A receiving corps that includes Corey Davis, Jamison Crowder, Keelan Cole, Denzel Mims, and a draftee such as Elijah Moore (Ole Miss), Kadarius Toney (Florida), Terrace Marshall Jr. (LSU), or Rashod Bateman (Minnesota) would be a scary group to defend, as we’ve stated numerous times.
Selecting a running back at No. 23 may not be a superb value pick for New York, so don’t expect the organization to do so unless general manager Joe Douglas falls in love with Alabama’s Najee Harris or Clemson’s Travis Etienne, should one or both be available by the time the Jets are on the clock.
25 April, 2021 - 05:10am
24 April, 2021 - 02:04pm
The result is this memorable quote from his forlorn friend, played by Jason Lee: "Just remember, the sweet is never as sweet without the sour."
As a lifelong New York Jets fan, I know sour.
The Jets currently own the longest playoff drought in the league, with 10 years having passed since Mark Sanchez fell inches short of a comeback against the Steelers in the 2010 AFC title game.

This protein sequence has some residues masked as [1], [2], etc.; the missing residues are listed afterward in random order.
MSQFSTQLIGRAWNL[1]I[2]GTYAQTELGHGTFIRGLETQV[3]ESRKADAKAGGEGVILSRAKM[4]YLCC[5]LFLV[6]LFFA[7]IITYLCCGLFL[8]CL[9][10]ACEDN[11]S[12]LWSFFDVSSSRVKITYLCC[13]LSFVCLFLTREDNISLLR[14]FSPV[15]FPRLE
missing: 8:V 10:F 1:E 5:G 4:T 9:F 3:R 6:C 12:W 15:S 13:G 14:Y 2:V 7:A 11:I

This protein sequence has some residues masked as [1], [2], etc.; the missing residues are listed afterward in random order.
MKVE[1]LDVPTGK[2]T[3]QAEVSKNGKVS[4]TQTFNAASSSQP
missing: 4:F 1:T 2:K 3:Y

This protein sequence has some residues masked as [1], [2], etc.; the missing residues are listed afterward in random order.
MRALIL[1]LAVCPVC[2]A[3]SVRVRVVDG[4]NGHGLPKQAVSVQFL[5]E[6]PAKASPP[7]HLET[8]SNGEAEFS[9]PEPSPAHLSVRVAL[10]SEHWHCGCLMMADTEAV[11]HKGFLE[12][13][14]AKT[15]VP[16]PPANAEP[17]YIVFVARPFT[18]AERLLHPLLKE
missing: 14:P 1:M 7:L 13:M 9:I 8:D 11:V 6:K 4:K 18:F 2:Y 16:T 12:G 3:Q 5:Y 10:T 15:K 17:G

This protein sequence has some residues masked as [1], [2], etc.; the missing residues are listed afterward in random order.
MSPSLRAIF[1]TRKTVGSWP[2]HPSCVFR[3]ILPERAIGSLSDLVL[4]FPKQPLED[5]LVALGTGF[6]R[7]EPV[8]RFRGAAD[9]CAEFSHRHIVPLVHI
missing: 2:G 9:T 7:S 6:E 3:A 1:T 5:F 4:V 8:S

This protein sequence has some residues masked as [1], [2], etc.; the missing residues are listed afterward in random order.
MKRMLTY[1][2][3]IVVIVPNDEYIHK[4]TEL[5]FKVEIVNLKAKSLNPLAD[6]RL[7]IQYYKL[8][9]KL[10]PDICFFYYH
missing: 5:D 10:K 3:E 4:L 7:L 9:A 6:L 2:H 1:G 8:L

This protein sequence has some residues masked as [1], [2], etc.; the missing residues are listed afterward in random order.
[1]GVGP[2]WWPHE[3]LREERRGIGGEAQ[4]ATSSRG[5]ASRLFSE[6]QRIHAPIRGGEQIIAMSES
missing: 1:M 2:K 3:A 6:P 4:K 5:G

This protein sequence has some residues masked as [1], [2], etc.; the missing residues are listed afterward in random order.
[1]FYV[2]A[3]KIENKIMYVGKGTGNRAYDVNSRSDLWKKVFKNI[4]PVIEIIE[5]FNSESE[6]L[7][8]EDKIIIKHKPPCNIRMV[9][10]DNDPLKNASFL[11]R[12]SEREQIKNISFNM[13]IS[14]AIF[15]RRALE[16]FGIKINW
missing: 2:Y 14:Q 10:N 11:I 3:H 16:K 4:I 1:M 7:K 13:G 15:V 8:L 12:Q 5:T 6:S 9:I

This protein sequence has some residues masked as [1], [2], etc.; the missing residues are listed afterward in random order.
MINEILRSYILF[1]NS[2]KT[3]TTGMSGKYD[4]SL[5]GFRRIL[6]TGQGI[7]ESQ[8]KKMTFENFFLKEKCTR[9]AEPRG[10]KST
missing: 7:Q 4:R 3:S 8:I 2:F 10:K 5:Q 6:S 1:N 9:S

In the past decade, they’ve started 12 different quarterbacks.
You could make a compelling argument that the Jets have not had a franchise QB since Joe Namath wagged a finger after winning the Super Bowl in 1969.
Sam Darnold was supposed to be the guy after the team drafted him third in 2018. But 38 starts later, the result is the equivalent of downing a pack of sour patch kids.
Trading up for Sanchez worked in 2009 — if by "worked" you mean two AFC Championship trips in his first two seasons. In 2011 and 2012, Sanchez was a disaster, and then he was gone, yet another potential franchise QB who never made it to a big second contract.
Chad Pennington, Boomer Esiason, Ken O’Brien … it’s difficult to comprehend just how badly one franchise could do in trying to solve the most important position in sports over a 40-year period.
Enter Zach Wilson. The Mormon Mahomes. He joins a long list of QBs — Geno Smith, anyone? How about a jog down memory lane with Christian Hackenberg? — whom fans of the green and white got very excited about on draft weekend.